Logs are considered wet when the moisture content exceeds 25 percent.
A rough guide to see if your logs are too wet to burn is to hit two pieces together – if they make a dull thud there is too much water for a fireplace.
Wet wood will also cause too much smoke and a build-up of creosote in the fireplace and flue. If you need to dry wet wood, it is best to split it into smaller pieces and then air dry for spring and summer.
It is recommended to dry wet wood for a maximum of 18 months before it reaches the ideal moisture content.
Those who want a more accurate measurement can also use a digital moisture meter (below) that can be purchased for around £ 20.
The instruments generally have two pins that can be pushed into a piece of firewood to give a reading, and different calibration scales for different types of wood for more precise figures.
There is also what is called the “soap test,” where people rub detergent at one end of the wood before they blow through the wood at the other end. If air bubbles are visible, the firewood is dry.
Ian Gregory, an independent fuel industry lobbyist, said: “This is terrible news for the poor in rural areas.
“Almost four million people are outside the UK gas network. Many of them keep their house warm with coal because they cannot afford briquettes that cost twice as much.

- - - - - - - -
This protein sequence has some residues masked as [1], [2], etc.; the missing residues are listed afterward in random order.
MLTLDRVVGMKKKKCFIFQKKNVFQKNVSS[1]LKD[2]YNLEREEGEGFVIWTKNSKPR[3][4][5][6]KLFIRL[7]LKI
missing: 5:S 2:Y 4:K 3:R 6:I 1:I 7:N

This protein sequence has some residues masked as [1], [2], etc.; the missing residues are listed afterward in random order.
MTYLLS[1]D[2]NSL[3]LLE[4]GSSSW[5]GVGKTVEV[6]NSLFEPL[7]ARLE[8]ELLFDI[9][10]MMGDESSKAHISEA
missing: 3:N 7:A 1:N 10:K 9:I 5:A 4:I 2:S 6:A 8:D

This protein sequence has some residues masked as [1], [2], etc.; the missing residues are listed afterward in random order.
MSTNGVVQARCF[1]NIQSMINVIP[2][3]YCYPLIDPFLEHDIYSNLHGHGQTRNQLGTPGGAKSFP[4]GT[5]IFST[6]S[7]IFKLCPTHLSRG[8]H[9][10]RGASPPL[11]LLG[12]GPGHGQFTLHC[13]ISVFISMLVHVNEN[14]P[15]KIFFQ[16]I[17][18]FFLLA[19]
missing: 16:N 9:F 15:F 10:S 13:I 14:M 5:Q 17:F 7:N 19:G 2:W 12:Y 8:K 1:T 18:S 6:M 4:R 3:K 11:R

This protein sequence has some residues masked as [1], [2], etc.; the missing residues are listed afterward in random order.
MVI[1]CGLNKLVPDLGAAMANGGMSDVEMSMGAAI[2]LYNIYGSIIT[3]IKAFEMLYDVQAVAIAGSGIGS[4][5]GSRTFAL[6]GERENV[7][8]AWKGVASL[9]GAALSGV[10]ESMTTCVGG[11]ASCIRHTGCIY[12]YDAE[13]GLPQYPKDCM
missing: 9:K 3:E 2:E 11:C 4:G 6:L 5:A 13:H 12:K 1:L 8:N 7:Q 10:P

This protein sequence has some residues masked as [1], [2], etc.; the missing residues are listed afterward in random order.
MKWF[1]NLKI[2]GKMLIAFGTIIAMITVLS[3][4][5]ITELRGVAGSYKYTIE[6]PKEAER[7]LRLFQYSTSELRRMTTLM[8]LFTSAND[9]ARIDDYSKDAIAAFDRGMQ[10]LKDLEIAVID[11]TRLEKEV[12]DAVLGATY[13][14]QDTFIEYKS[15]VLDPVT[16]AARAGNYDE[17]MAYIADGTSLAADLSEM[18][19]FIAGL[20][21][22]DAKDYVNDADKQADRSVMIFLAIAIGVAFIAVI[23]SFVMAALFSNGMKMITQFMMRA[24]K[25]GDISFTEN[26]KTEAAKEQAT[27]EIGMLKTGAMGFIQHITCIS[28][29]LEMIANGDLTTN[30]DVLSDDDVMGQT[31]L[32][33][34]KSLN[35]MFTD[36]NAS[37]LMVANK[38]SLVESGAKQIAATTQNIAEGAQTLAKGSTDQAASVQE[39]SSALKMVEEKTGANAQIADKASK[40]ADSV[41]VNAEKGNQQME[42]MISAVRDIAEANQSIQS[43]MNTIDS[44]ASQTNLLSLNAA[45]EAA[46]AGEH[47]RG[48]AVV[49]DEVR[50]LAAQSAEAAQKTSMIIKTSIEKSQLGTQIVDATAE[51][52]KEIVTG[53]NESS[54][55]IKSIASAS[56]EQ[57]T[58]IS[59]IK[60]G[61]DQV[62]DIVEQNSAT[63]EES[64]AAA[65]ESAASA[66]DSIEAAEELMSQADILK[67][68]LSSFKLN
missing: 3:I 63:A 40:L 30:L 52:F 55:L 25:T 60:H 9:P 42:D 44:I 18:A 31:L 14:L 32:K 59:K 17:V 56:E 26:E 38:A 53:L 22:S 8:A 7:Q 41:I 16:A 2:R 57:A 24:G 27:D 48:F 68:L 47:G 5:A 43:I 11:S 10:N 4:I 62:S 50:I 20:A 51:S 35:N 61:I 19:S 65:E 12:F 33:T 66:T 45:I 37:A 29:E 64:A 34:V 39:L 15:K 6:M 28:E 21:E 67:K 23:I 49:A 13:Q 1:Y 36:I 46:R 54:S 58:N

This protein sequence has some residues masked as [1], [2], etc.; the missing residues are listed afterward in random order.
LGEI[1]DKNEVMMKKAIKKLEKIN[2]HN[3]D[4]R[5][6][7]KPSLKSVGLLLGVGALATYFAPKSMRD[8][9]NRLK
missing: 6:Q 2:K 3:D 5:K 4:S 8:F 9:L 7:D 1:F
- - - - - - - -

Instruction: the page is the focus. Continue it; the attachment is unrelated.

“Because they are unable to pay for briquettes, they will use easily accessible wet wood that is much more polluting than coal. People will freeze in their homes and there will be no reduction in harmful emissions. “
Wet wood is not only more polluting, it can lead to chimneys being swept more often.
The government’s Clean Air strategy is aimed at reducing particulate matter emissions by 30 percent by 2020.
A recent report from King’s College London that measures local concentrations showed that wood burning accounts for up to 31 percent of the urban PM2.5 in London.
Environmental Secretary George Eustice said: “Cozy fireplaces and wood-burning stoves are the core of many homes up and down in the country, but the use of certain fuels means that they are also the largest source of the most harmful pollutant people in the UK.
‘By working towards the use of cleaner fuels, such as dry wood, we can all play a role in improving the health of millions of people.